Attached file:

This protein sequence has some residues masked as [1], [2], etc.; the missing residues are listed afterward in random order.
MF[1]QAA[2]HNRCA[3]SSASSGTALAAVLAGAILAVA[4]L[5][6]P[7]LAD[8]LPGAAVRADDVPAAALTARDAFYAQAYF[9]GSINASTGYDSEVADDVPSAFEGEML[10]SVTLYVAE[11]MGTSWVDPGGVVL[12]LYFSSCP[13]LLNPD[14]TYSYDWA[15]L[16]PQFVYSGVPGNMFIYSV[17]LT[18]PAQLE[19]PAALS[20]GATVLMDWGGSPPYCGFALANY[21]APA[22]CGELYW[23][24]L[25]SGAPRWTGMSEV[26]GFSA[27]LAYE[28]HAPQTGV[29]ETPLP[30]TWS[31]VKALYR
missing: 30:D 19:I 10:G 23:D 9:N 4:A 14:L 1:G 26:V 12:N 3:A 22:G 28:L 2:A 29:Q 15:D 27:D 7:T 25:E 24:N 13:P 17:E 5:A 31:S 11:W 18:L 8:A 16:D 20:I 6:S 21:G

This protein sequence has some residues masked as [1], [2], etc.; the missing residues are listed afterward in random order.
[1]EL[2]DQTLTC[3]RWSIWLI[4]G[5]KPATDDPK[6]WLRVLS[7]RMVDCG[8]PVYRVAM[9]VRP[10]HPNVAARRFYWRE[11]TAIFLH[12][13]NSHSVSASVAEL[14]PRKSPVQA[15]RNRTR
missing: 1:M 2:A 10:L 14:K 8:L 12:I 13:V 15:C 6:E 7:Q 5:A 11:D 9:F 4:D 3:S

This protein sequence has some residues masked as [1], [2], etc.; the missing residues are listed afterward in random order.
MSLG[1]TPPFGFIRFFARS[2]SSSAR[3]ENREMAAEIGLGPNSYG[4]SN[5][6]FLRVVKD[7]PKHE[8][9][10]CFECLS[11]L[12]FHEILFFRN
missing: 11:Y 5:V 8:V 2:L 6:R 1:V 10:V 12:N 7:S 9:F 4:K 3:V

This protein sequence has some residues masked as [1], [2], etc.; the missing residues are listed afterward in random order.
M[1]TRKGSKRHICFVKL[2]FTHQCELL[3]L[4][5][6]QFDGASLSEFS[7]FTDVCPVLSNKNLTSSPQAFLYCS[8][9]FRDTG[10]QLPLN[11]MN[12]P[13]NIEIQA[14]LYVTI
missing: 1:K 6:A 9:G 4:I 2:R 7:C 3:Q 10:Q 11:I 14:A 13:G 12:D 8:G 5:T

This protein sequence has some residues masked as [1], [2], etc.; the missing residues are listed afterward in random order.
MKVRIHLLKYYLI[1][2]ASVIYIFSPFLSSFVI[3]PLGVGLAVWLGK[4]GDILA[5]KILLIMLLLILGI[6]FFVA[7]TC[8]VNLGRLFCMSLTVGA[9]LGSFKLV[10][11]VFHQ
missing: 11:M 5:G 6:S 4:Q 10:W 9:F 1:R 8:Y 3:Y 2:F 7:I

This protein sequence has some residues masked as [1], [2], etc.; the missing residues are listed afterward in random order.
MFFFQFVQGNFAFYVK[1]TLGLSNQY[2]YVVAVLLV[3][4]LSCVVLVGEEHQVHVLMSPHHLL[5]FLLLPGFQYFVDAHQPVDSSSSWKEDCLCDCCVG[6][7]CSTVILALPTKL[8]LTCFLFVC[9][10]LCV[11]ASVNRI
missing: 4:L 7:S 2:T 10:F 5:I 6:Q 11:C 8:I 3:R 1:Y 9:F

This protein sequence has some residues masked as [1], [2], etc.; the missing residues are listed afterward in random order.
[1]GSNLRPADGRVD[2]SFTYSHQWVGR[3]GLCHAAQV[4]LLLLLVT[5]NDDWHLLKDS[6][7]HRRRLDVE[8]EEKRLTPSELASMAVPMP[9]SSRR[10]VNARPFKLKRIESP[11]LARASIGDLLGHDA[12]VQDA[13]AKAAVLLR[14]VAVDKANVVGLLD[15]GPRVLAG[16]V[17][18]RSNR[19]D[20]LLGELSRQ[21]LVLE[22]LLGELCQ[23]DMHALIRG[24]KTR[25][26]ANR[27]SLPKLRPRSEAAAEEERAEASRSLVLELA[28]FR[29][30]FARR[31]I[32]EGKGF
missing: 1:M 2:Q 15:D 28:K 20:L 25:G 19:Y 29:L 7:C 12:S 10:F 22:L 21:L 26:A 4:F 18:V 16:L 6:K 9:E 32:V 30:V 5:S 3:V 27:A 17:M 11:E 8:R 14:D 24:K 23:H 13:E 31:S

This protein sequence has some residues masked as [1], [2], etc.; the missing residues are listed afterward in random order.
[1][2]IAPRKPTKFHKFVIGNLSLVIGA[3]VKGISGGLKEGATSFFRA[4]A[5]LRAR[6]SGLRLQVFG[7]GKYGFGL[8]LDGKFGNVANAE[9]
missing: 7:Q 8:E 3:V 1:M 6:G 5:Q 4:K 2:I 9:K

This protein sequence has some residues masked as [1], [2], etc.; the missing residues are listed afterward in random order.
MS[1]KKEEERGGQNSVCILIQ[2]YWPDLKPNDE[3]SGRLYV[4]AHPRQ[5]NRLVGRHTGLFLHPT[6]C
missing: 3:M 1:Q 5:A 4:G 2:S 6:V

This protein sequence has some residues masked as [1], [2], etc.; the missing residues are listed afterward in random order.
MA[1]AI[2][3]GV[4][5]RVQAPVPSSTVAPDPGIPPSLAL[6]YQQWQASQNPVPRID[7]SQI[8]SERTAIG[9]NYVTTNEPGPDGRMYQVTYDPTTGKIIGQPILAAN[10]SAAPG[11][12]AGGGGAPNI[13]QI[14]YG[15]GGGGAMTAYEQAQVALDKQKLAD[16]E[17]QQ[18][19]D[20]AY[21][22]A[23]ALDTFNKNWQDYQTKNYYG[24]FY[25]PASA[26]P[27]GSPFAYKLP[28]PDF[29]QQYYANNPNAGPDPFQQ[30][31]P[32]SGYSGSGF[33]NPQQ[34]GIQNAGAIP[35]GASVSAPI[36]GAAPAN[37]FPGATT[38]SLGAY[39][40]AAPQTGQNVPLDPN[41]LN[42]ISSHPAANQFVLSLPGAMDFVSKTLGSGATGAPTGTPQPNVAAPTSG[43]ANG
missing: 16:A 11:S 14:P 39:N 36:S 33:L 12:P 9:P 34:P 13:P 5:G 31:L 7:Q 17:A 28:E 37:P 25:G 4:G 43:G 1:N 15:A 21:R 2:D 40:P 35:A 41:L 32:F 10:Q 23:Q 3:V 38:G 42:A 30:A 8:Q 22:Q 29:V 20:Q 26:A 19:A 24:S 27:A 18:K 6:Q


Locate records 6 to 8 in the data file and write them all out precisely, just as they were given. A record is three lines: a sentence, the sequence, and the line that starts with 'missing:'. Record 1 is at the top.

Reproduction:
This protein sequence has some residues masked as [1], [2], etc.; the missing residues are listed afterward in random order.
MFFFQFVQGNFAFYVK[1]TLGLSNQY[2]YVVAVLLV[3][4]LSCVVLVGEEHQVHVLMSPHHLL[5]FLLLPGFQYFVDAHQPVDSSSSWKEDCLCDCCVG[6][7]CSTVILALPTKL[8]LTCFLFVC[9][10]LCV[11]ASVNRI
missing: 4:L 7:S 2:T 10:F 5:I 6:Q 11:C 8:I 3:R 1:Y 9:F

This protein sequence has some residues masked as [1], [2], etc.; the missing residues are listed afterward in random order.
[1]GSNLRPADGRVD[2]SFTYSHQWVGR[3]GLCHAAQV[4]LLLLLVT[5]NDDWHLLKDS[6][7]HRRRLDVE[8]EEKRLTPSELASMAVPMP[9]SSRR[10]VNARPFKLKRIESP[11]LARASIGDLLGHDA[12]VQDA[13]AKAAVLLR[14]VAVDKANVVGLLD[15]GPRVLAG[16]V[17][18]RSNR[19]D[20]LLGELSRQ[21]LVLE[22]LLGELCQ[23]DMHALIRG[24]KTR[25][26]ANR[27]SLPKLRPRSEAAAEEERAEASRSLVLELA[28]FR[29][30]FARR[31]I[32]EGKGF
missing: 1:M 2:Q 15:D 28:K 20:L 25:G 19:Y 29:L 7:C 12:S 10:F 22:L 21:L 26:A 4:F 18:V 16:L 6:K 9:E 32:V 30:V 5:S 3:V 27:A 17:M 11:E 8:R 14:D 24:K 23:H 13:E 31:S

This protein sequence has some residues masked as [1], [2], etc.; the missing residues are listed afterward in random order.
[1][2]IAPRKPTKFHKFVIGNLSLVIGA[3]VKGISGGLKEGATSFFRA[4]A[5]LRAR[6]SGLRLQVFG[7]GKYGFGL[8]LDGKFGNVANAE[9]
missing: 7:Q 8:E 3:V 1:M 6:G 5:Q 4:K 2:I 9:K